Biological invasions pose threats to biodiversity, habitat quality, and ecosystem function. According to the Ecological Society of America, invasive species are the second most important threat to native species – behind habitat destruction – contributing to the decline of over 40% of U.S. endangered and threatened species.
Starthistle Invasion and Biodiversity
by Jeffrey S. Dukes
Photo by Harry Brett/UMass Boston
Prickly and aggressive, scientists and land managers consider yellow starthistle (Centaurea solstitialis) the "Jesse James" of California's outlaw plants – seemingly uncontrollable invasives that range the wildlands unabated.
As a member of the genus Centaurea, starthistle is in a group called "knapweeds," collectively considered the most abundant noxious weeds in the western United States.
Native to the northeastern rim of the Mediterranean, yellow starthistle spread to other regions with Mediterranean climate as a contaminant in agricultural seed lots. Today, the annual weed infests grasslands and oak woodlands throughout much of the West, including California. This sprawling infestation causes poorly quantified, but presumably vast economic and ecological effects.
Although yellow starthistle has one genuine economic benefit – it makes good honey – its drawbacks far outweigh its benefits. Starthistle lowers the value of rangeland and the utility of grasslands for recreational use. Chemicals in the plant's tissues cause brain damage in grazing horses. In summer, the sharp spines of starthistle's flowerheads can injure incautious cattle, hikers, and mountain bikers. These properties of the weed have economic impacts that are widely appreciated, but until recently few researchers had investigated starthistle's ecological effects.
As a graduate student at Stanford under Hal Mooney, I began studying this notorious invader. Specifically, I was interested in understanding why yellow starthistle has become so successful, and how it affects other members of California's grassland communities. I also wondered whether the success of starthistle and its effects on a community might vary depending on which and how many species are in that community.
It seemed possible that the success and effects of an invading species such as starthistle would be related to prior patterns of water and nutrient use in the community. I set out to design a thesis project that would test this hypothesis, with the hope that my results would also prove useful to those interested in restoring invaded grassland communities.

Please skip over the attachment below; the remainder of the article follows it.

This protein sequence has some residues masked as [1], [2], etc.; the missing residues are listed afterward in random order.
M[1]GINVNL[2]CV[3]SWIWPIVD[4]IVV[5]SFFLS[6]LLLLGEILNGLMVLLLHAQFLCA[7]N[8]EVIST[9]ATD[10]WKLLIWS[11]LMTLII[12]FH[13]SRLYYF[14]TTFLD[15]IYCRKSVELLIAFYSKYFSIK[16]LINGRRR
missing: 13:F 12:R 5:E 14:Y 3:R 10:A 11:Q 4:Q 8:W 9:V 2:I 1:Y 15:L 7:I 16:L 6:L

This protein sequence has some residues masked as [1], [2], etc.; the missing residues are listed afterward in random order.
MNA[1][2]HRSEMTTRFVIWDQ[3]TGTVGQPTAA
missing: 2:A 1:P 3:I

To better understand how species and resources in a grassland could affect yellow starthistle growth, I created grassland communities based on a pool of 16 species common to the Jasper Ridge grasslands. This pool consisted of four species from each of four "functional groups," collections of species that have similar lifespans and morphology. I expected that species sharing these characteristics would seek the same resources in similar spaces and at similar times. I chose annual grasses, perennial grasses, spring-flowering annual forbs and summer-flowering annual forbs as functional groups. From each functional group, I chose two species to compete individually with starthistle. In addition, to examine whether several species would compete more effectively than one, I also created several communities of 4, 8, 12, and 16 species. These communities had an equal membership from each of the four functional groups.
To ensure a similar physical environment across the treatments, I planted the communities in deep pots. Each different community type grew alone, as well as in competition with starthistle. Over the course of the growing season, I monitored the availability of water and soil nutrients (such as nitrogen and phosphorus) in these pots. One set of pots was started a year early, allowing the soil to settle, the perennial grasses to become established, and a litter layer to form before the introduction of starthistle. The second set of pots, representing a disturbed community, was planted a year later, and at the time of starthistle introduction resembled the tops of gopher mounds in that the soil was recently disturbed, all plants grew from seed, and there was no litter layer.
As I had suspected, some communities suppressed yellow starthistle growth more than others. Of the eight species grown alone, the species that stunted starthistle's growth the most was a California native known as hayfield tarweed, Hemizonia congesta ssp. luzulifolia. This species, like starthistle, is a summer-flowering annual forb. Established perennial grasses were also effective at suppressing starthistle growth, but starthistle thrived in competition with perennial grass seedlings. Additionally, the experimental plant communities that had one or more species from each of the four functional groups also effectively suppressed starthistle growth.
Naturally, these answers led to further questions. Why were certain species better competitors, and why were the diverse communities also good competitors? Were the communities most successfully invaded by starthistle those that, when grown alone, had an excess of some resource? Fortunately, my experiment was designed to examine resource availability in communities that grew without starthistle.